You Know I Can’t Hear You When the Water’s Running (1969)


November 28-29 & December 3-6, 10-13, 1969


Community Players Theatre


“You Know I Can’t Hear You When The Water’s Running” is a collection of four unrelated one-act comedies:

In “The Shock Of Recognition,” playwright Jack Barnstable auditions Richard Pawling for a role that requires nudity and discovers the overeager actor is more than willing to show his stuff.

“The Footsteps of Doves” focuses on Harriet and George, a married couple shopping for twin beds after many years of marriage. George, who is opposed to the change, strikes up a conversation with Jill, a considerably younger fellow shopper who shares his view.

In “I’ll Be Home For Christmas,” Chuck and Edith realize how empty their marriage has become as they await the arrival of their adult daughter, Clarice.

“I’m Herbert” is a scattered conversation between Herbert and Muriel, an elderly couple with memory problems who try in vain to recall their earlier relationships.

Author: Robert Anderson

Historian’s Corner

This modern comedy of four one acts has perhaps the longest title in theatre history. “You Know I Can’t Hear You When The Water’s Running” was billed as recommended for adult audiences only. A second article in The Daily Pantagraph used the words “frank,” “modern,” and “contemporary” to describe the play. Nevertheless, letters to the editor quickly followed the opening night performance. The choice of the play and several actor’s performances were criticized highly. Although the board responded to these letters, their response only led to several more critical letters-to-the-editor as well as letters to the Players’ board.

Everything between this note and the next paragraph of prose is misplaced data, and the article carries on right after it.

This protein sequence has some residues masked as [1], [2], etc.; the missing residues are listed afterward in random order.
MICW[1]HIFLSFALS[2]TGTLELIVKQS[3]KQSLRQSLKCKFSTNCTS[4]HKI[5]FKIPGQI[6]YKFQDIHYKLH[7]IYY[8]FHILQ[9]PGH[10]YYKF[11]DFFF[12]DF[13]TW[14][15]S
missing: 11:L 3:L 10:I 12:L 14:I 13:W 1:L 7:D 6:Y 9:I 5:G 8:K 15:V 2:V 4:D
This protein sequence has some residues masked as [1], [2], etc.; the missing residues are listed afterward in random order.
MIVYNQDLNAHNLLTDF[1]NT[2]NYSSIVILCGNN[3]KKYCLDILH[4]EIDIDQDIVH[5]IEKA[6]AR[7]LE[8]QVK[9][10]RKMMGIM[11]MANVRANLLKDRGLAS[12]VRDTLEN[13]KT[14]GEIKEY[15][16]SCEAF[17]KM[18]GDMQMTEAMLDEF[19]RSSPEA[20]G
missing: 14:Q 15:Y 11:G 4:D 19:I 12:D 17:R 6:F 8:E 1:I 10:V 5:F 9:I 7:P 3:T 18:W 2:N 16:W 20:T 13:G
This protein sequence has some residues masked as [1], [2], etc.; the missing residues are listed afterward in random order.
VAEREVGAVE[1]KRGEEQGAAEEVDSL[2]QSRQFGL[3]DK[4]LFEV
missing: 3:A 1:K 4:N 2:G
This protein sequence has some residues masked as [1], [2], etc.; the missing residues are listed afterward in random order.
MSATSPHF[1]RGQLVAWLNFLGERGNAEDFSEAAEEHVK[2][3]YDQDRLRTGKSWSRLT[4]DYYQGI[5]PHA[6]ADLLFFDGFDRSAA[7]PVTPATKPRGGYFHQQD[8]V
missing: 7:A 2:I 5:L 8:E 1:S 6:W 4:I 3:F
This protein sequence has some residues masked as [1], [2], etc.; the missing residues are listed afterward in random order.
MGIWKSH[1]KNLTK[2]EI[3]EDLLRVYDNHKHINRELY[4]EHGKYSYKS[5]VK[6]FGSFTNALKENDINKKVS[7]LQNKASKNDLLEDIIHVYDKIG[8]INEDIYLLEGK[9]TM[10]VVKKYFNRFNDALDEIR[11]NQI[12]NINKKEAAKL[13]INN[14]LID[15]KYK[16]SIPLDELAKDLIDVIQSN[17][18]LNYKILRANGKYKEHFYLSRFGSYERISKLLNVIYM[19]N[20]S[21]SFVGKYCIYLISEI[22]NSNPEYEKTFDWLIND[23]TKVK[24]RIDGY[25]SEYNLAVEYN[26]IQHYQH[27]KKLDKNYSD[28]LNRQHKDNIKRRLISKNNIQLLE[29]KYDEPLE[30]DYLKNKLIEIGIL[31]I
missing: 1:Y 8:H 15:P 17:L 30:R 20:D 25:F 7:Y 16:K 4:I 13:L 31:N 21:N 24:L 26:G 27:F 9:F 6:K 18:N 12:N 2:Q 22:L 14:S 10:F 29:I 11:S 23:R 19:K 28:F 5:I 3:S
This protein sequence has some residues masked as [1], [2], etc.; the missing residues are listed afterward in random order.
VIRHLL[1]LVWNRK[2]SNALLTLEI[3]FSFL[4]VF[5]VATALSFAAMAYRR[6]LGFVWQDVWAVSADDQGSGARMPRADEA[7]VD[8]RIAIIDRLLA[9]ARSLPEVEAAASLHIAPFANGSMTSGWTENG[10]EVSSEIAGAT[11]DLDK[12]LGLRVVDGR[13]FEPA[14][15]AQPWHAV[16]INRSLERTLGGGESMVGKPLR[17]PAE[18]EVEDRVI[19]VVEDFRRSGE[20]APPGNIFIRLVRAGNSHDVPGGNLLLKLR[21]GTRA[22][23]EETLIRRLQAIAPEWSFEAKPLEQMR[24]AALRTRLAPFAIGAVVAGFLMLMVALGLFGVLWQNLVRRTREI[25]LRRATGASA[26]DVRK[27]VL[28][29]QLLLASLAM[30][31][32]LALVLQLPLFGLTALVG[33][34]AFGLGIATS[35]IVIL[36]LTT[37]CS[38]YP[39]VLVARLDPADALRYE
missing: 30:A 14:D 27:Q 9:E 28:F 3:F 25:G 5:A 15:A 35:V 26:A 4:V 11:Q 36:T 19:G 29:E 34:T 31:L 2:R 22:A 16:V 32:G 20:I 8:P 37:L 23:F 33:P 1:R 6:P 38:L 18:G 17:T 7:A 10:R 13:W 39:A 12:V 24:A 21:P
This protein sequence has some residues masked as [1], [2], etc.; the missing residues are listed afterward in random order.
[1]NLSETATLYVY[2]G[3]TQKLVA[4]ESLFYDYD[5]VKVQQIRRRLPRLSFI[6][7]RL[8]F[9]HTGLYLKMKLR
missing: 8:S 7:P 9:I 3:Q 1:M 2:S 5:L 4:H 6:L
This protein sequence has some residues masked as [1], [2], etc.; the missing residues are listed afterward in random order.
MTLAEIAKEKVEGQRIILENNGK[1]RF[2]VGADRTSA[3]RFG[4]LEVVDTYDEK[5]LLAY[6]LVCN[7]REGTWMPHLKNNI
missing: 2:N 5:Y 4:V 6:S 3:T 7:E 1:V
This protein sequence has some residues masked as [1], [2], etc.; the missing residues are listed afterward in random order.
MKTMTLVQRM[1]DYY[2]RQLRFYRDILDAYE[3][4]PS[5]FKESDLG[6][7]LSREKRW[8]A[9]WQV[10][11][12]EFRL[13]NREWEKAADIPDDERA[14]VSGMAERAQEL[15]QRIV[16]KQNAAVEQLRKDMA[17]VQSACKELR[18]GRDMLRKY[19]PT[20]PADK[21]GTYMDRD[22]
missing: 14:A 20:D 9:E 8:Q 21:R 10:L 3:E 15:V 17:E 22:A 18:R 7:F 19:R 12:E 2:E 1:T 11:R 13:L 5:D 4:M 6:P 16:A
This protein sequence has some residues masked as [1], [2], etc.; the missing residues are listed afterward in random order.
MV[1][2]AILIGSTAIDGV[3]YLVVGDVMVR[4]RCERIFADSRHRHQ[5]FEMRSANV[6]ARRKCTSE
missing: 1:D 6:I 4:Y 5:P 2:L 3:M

In the program, a brief history of one act plays on Broadway appeared, covering the early twentieth century through to the late 1960’s. The program also included an “In Memoriam” for Miss Edna F. Goodwin. Miss Goodwin was Players’ historian for almost 17 seasons until her passing on November 18, 1969. Miss Goodwin was the second longest serving historian in Players’ history.